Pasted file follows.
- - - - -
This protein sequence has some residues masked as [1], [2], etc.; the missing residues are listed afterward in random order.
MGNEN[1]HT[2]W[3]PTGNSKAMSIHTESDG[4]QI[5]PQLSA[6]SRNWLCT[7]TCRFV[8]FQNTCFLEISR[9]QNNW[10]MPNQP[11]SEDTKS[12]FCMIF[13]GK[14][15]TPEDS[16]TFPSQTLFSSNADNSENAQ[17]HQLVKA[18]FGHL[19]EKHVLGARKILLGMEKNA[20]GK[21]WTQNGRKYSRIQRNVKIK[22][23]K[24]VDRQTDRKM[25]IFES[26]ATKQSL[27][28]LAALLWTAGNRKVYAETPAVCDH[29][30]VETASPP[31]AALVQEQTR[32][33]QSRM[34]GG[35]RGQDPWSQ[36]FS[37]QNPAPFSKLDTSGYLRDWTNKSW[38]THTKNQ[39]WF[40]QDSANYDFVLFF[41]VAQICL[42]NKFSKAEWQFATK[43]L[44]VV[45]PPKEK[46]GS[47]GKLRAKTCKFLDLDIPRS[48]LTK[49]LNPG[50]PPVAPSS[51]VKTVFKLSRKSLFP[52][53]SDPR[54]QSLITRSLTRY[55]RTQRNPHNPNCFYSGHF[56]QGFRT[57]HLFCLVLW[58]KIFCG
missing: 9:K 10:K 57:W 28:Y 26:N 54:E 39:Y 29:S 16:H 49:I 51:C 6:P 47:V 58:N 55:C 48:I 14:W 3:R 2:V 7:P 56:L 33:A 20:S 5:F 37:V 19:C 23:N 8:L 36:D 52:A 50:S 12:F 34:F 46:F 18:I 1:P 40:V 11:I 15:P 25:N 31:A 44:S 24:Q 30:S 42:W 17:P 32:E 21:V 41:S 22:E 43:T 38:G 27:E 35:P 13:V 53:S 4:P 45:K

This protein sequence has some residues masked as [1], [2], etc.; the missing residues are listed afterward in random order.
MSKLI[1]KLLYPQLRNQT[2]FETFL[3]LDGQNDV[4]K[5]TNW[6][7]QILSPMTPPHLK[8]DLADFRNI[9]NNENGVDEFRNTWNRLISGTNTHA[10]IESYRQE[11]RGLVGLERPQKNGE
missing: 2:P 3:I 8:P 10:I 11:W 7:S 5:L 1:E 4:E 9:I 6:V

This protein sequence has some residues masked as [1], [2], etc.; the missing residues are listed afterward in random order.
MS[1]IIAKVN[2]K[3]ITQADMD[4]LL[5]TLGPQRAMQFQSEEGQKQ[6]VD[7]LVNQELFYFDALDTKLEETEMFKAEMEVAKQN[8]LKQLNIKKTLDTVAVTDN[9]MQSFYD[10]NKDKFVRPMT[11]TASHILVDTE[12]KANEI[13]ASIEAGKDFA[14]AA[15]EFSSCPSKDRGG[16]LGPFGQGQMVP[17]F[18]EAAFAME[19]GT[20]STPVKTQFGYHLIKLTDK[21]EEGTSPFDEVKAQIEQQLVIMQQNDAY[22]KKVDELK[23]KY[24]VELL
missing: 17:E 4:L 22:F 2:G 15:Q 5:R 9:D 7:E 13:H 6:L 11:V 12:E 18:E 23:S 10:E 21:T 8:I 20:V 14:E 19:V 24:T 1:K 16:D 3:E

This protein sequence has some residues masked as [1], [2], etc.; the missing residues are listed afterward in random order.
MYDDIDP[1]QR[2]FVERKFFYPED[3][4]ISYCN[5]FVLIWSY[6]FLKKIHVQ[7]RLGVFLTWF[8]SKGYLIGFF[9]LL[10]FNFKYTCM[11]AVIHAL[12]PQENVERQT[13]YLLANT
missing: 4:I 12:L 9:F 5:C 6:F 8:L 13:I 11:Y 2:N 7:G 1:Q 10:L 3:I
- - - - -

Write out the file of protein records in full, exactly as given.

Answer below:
This protein sequence has some residues masked as [1], [2], etc.; the missing residues are listed afterward in random order.
MGNEN[1]HT[2]W[3]PTGNSKAMSIHTESDG[4]QI[5]PQLSA[6]SRNWLCT[7]TCRFV[8]FQNTCFLEISR[9]QNNW[10]MPNQP[11]SEDTKS[12]FCMIF[13]GK[14][15]TPEDS[16]TFPSQTLFSSNADNSENAQ[17]HQLVKA[18]FGHL[19]EKHVLGARKILLGMEKNA[20]GK[21]WTQNGRKYSRIQRNVKIK[22][23]K[24]VDRQTDRKM[25]IFES[26]ATKQSL[27][28]LAALLWTAGNRKVYAETPAVCDH[29][30]VETASPP[31]AALVQEQTR[32][33]QSRM[34]GG[35]RGQDPWSQ[36]FS[37]QNPAPFSKLDTSGYLRDWTNKSW[38]THTKNQ[39]WF[40]QDSANYDFVLFF[41]VAQICL[42]NKFSKAEWQFATK[43]L[44]VV[45]PPKEK[46]GS[47]GKLRAKTCKFLDLDIPRS[48]LTK[49]LNPG[50]PPVAPSS[51]VKTVFKLSRKSLFP[52][53]SDPR[54]QSLITRSLTRY[55]RTQRNPHNPNCFYSGHF[56]QGFRT[57]HLFCLVLW[58]KIFCG
missing: 9:K 10:K 57:W 28:Y 26:N 54:E 39:Y 29:S 16:H 49:I 51:C 6:P 47:V 58:N 55:C 48:I 14:W 3:R 2:V 7:P 56:L 33:A 20:S 5:F 37:V 19:C 23:N 8:L 36:D 52:A 50:S 12:F 34:F 46:F 18:I 1:P 40:V 11:I 15:P 25:N 31:A 44:S 24:Q 30:S 42:W 17:P 32:E 21:V 41:S 22:E 43:T 38:G 27:E 35:P 13:V 53:S 4:P 45:K

This protein sequence has some residues masked as [1], [2], etc.; the missing residues are listed afterward in random order.
MSKLI[1]KLLYPQLRNQT[2]FETFL[3]LDGQNDV[4]K[5]TNW[6][7]QILSPMTPPHLK[8]DLADFRNI[9]NNENGVDEFRNTWNRLISGTNTHA[10]IESYRQE[11]RGLVGLERPQKNGE
missing: 2:P 3:I 8:P 10:I 11:W 7:S 5:L 1:E 4:E 9:I 6:V

This protein sequence has some residues masked as [1], [2], etc.; the missing residues are listed afterward in random order.
MS[1]IIAKVN[2]K[3]ITQADMD[4]LL[5]TLGPQRAMQFQSEEGQKQ[6]VD[7]LVNQELFYFDALDTKLEETEMFKAEMEVAKQN[8]LKQLNIKKTLDTVAVTDN[9]MQSFYD[10]NKDKFVRPMT[11]TASHILVDTE[12]KANEI[13]ASIEAGKDFA[14]AA[15]EFSSCPSKDRGG[16]LGPFGQGQMVP[17]F[18]EAAFAME[19]GT[20]STPVKTQFGYHLIKLTDK[21]EEGTSPFDEVKAQIEQQLVIMQQNDAY[22]KKVDELK[23]KY[24]VELL
missing: 17:E 4:L 22:F 2:G 15:Q 5:R 9:D 7:E 13:H 6:L 11:V 12:E 18:E 23:S 10:E 21:T 8:I 20:V 14:E 19:V 24:T 1:K 16:D 3:E

This protein sequence has some residues masked as [1], [2], etc.; the missing residues are listed afterward in random order.
MYDDIDP[1]QR[2]FVERKFFYPED[3][4]ISYCN[5]FVLIWSY[6]FLKKIHVQ[7]RLGVFLTWF[8]SKGYLIGFF[9]LL[10]FNFKYTCM[11]AVIHAL[12]PQENVERQT[13]YLLANT
missing: 4:I 12:L 9:F 5:C 6:F 8:L 13:I 11:Y 2:N 7:G 1:Q 10:L 3:I